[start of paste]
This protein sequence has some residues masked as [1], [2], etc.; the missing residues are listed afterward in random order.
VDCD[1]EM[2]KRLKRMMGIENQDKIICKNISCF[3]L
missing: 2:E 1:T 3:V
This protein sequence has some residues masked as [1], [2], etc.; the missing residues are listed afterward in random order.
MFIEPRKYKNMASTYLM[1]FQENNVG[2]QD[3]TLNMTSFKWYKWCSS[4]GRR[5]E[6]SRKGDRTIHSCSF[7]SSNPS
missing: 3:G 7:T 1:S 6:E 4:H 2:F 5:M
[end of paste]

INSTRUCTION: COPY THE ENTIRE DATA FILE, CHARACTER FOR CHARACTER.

This protein sequence has some residues masked as [1], [2], etc.; the missing residues are listed afterward in random order.
VDCD[1]EM[2]KRLKRMMGIENQDKIICKNISCF[3]L
missing: 2:E 1:T 3:V
This protein sequence has some residues masked as [1], [2], etc.; the missing residues are listed afterward in random order.
MFIEPRKYKNMASTYLM[1]FQENNVG[2]QD[3]TLNMTSFKWYKWCSS[4]GRR[5]E[6]SRKGDRTIHSCSF[7]SSNPS
missing: 3:G 7:T 1:S 6:E 4:H 2:F 5:M